PMID: 19252191 [PubMed - as supplied by publisher]

     

    8. Protective effect of an extract of Emblica officinalis against radiation-induced damage in mice.

    Jindal A, Soyal D, Sharma A, Goyal PK.

    Radiation and Cancer Biology Laboratory, Department of Zoology, University of Rajasthan, Jaipur, India.

    The radioprotective effect of Emblica officinalis extract (EOE) was studied in mice. Swiss albino mice were exposed to gamma rays (5 Gy) in the absence (control) or presence (experimental) of EOE, orally 100 mg/kg body weight, once daily for 7 consecutive days. A specimen of small intestine (jejunum) was removed from the mice and studied at different autopsy intervals from 12 hours to 30 days. In control animals, crypt cell population, mitotic figures, and villus length were markedly reduced on day 1; these later started to increase progressively but did not attain the normal level even at the last autopsy interval. The animals receiving EOE prior to irradiation had a higher number of crypt cells and mitotic figures when compared with non-drug-treated control at all the autopsy intervals. Irradiation of animals resulted in a dose-dependent elevation in lipid peroxidation and a reduction in glutathione as well as catalase concentration in the intestine at 1 hour post-irradiation. In contrast, EOE treatment before irradiation caused a significant depletion in lipid peroxidation and elevation in glutathione and catalase levels.

    PMID: 19223372 [PubMed - indexed for MEDLINE] 

    9.Supplementation of Emblica officinalis (Amla) extract reduces oxidative stress in uremic patients.

    Chen TS, Liou SY, Chang YL.

    Department of Biomedical Engineering, Chung Yuan Christian University, 200, Chung Pei Road, Chung Li, Taiwan 32023, Taiwan.

    Emblica Officinalis (also known as Amla or Indian Gooseberry), a natural, traditional and functional food in Asia, has physiological benefits such as hepato-, cyto- and radio- protection, as well as hypolipidemic effects. In addition, Amla often functions as a potent antioxidant due to the high level of ascorbic acid (ranging from 1,100 to 1,700 mg/100 g of fruit) in its fruit. The aim of this study was to determine whether supplementation with Amla extract could reduce oxidative stress in patients with uremia. The findings show that supplementation with Amla extract for 4 months reduced the plasma oxidative marker, 8-iso-prostaglandin, (M0 vs. M4 = 1415 +/- 1234 pg/ml vs. 750 +/- 496 pg/ml, p < 0.05) and increased plasma total antioxidant status (TAS) (M0 vs. M4 = 2.32 +/- 0.14 mM vs. 2.55 +/- 0.24 mM, p < 0.05) in uremic patients. On the other hand, there were no significant differences observed in liver function (GOP and GPT), renal function (creatinine, blood urea nitrogen and uric acid), diabetic index (plasma glucose and adiponectin) and atherogenic index (LDL/HDL ratio, total cholesterol and homocysteine) in patients treated with Amla for 4 months. Our data suggest that Amla supplementation may increase plasma antioxidant power and decrease oxidative stress in uremic patients. However, Amla extract did not influence hepatic or renal function, or diabetic and atherogenic indices in uremic patients.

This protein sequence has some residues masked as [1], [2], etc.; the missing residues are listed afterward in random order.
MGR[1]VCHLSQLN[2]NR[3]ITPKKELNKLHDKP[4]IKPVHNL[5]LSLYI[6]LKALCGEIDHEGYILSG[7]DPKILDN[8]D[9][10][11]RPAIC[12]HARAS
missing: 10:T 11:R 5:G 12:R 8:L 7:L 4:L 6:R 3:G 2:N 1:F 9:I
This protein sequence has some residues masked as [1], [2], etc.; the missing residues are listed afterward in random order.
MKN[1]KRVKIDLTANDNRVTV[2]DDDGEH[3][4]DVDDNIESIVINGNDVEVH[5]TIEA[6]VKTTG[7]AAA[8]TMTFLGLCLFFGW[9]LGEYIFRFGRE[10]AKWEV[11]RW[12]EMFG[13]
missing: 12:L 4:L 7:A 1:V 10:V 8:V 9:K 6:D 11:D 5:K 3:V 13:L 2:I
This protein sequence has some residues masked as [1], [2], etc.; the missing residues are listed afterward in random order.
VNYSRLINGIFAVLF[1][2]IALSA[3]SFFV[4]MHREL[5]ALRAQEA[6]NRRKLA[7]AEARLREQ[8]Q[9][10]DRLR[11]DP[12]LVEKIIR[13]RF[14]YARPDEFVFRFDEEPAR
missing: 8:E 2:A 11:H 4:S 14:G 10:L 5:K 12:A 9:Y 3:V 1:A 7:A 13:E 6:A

PMID: 19222108 [PubMed - indexed for MEDLINE]

     

    10. Chemical and antioxidant evaluation of Indian gooseberry (emblica officinalis gaertn., syn. phyllanthus emblica L.) supplements.

    Poltanov EA, Shikov AN, Dorman HJ, Pozharitskaya ON, Makarov VG, Tikhonov VP, Hiltunen R.

    Open joint-stock company 'Diod', 11a Derbenevskaya Avenue, 113114, Moscow, Russia.

    Indian gooseberry (Emblica officinalis Gaertn.) (Euphorbiaceae) has a distinguished history in Ayurveda medicine and is ascribed a number of medicinal properties and as a dietary supplement, its use is increasing in Western countries. It is thought that its beneficial properties are a function of its antioxidant potency. The study investigated the chemistry and antioxidant properties of four commercial E. officinalis fruit extracts in order to determine if there are any qualitative-quantitative differences. All extracts produced positive responses in the total phenol, total flavonoid and total tannin assays. The presence of predominantly (poly)phenolic analytes, e.g. ellagic and gallic acids and corilagin, was confirmed by RP-HPLC coupled with photodiode array detection. Despite ascorbic acid being a major constituent of E. officinalis fruits, the furanolactone could not be identified in one of the samples. The extracts demonstrated varying degrees of antioxidative efficacy. The extract designated IG-3 was consistently amongst the most effective extracts in the iron(III) reduction and 1,1-diphenyl-2-picrylhydrazyl and superoxide anion radical scavenging assays while the extract designated IG-1 demonstrated the best hydroxyl radical scavenging activity. All extracts appeared to be incapable of chelating iron(II) at realistic concentrations. Copyright (c) 2009 John Wiley & Sons, Ltd.